The year came to an end but we can still focus on the positive events that will last beyond 2020. In the Ghanaian art scene, this is the case of Noldor, its first independent artist residency. An annual four-week programme that, in this edition, welcomes Emmanuel Taku and his debut solo presentation titled Temple of Blackness. This inaugural exhibition brings together ten new paintings by the artist, conceived during his residency, as it draws on figurative surrealism to reclaim a Black narrative and identity.
Founded by contemporary art specialist, social entrepreneur, and philanthropist Joseph Awuah-Darko, Noldor invites emerging African artists with limited access to resources to expand on their practice in a dedicated studio in Accra, Ghana. An initiative committed to nurturing African artists’ creative process while supporting their development.

The unconventional format of Noldor’s residency allows the project to unfold across two distinct spaces. For the first three weeks, Emmanuel Taku resides and creates in a large-scale warehouse studio space located in Accra’s seaside La district. The final week takes place in a secluded space in the periphery of central Accra, an alternative psychological retreat where he received personal, professional and creative guidance. This way, Noldor advances an organic and holistic approach to creation – one where emotional health nourishes an artist’s creative process.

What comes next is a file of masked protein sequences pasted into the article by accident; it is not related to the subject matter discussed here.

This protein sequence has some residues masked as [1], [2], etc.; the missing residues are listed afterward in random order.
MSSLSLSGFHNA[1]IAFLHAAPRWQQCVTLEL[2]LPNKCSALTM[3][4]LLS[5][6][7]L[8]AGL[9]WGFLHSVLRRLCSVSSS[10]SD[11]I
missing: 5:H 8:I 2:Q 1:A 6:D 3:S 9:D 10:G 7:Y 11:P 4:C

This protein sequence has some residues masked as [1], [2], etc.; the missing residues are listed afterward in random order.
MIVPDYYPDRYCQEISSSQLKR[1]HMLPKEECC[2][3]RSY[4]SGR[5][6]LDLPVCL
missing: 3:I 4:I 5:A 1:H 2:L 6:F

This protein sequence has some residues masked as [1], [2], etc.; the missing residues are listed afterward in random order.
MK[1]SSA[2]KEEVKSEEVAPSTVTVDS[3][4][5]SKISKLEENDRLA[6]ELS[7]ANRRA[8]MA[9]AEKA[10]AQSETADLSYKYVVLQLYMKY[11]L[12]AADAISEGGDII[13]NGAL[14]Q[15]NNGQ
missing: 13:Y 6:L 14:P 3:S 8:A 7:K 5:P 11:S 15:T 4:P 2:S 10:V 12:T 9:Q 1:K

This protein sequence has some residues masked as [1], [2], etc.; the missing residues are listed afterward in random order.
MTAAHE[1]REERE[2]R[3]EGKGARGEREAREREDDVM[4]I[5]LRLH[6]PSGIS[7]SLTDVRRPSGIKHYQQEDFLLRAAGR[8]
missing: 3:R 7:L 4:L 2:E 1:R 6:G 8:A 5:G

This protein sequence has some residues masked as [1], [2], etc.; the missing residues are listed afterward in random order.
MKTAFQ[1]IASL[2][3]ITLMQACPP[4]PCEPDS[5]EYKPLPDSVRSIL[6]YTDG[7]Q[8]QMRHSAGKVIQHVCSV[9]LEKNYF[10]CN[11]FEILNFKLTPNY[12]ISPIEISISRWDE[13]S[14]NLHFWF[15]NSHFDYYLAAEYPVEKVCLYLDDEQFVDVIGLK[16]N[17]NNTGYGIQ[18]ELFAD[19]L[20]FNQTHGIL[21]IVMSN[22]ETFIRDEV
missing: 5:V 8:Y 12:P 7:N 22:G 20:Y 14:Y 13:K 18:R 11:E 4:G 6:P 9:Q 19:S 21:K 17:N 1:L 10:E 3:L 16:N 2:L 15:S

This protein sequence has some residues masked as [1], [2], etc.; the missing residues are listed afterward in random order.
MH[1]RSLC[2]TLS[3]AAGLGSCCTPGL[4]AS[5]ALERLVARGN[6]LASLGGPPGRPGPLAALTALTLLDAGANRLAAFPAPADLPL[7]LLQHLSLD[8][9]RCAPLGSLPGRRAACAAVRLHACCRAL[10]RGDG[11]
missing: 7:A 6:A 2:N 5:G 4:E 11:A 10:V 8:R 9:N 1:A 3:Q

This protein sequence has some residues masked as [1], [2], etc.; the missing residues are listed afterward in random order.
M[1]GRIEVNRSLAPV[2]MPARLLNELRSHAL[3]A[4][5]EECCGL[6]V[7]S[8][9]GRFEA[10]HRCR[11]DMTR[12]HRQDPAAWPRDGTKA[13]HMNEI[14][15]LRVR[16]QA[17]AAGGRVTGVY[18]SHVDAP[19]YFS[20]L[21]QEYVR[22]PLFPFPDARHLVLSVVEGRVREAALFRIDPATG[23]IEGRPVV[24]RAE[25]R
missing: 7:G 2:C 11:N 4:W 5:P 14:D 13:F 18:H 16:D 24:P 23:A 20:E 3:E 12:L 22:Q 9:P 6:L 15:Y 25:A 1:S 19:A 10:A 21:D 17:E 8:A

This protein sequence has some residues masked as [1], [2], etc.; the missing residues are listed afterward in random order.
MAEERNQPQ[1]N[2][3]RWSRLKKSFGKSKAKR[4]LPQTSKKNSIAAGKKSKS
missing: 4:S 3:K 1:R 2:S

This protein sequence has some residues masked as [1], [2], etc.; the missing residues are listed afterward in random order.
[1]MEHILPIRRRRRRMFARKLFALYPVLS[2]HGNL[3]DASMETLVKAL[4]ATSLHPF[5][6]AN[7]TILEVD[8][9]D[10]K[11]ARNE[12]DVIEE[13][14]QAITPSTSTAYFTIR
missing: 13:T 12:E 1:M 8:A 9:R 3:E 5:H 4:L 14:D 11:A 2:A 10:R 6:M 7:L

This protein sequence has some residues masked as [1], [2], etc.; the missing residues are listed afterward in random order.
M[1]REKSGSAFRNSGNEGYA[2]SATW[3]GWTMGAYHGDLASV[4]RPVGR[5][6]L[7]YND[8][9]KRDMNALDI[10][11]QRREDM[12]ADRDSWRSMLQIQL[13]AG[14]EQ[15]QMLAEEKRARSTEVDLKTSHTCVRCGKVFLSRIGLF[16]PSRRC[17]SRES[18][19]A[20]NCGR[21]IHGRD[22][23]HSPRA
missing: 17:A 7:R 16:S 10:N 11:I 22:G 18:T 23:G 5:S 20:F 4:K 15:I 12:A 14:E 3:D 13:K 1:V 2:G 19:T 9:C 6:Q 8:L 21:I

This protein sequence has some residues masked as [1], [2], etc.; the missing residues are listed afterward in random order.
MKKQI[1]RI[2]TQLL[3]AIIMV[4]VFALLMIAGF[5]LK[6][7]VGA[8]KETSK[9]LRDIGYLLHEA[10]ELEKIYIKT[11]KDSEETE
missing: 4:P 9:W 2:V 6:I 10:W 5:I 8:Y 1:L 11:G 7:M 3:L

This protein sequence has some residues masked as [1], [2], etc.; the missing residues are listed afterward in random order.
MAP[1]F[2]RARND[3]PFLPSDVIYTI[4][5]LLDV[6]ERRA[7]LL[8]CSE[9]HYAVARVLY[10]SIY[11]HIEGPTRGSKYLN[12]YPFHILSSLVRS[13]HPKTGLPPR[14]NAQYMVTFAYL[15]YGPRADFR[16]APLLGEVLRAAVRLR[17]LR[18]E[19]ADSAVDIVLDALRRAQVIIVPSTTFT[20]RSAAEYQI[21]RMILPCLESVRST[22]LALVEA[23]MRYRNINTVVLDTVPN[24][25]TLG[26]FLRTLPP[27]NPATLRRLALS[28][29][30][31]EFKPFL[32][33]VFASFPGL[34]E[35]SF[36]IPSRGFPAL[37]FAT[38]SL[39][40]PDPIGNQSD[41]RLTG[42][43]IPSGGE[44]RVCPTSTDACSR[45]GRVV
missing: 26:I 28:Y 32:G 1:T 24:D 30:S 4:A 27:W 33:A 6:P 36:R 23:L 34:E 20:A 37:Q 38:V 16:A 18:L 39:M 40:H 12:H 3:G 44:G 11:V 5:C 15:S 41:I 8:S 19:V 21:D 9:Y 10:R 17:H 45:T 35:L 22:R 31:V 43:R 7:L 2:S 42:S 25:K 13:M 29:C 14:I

Mentored by Ghanaian artist Gideon Appah, Taku produced a selection of works expanding on his existing style and with his distinct silk-screening approach. As a graduated of Visual Arts and Textiles, the Ghanaian artist uses a variety of materials, from acrylic to textiles and newspapers, which he applies on canvas, fiberglass, fiber net, mesh, or plywood.

After manipulating and exploring the materials, he captures the Black body in abstract form, recalling a human shape yet endowing it with a supernatural essence. In this way, Emmanuel Taku revisits a narrative in which the Black body is often objectified or politicized, he reclaims perceptions of Blackness, overturning them by affirming Black identity as one whole worthy of reverence, both historically and today.
Emanuel Taku's Temple of Blackness exhibition is now on view at Accra's Noldor Residency until January 17.
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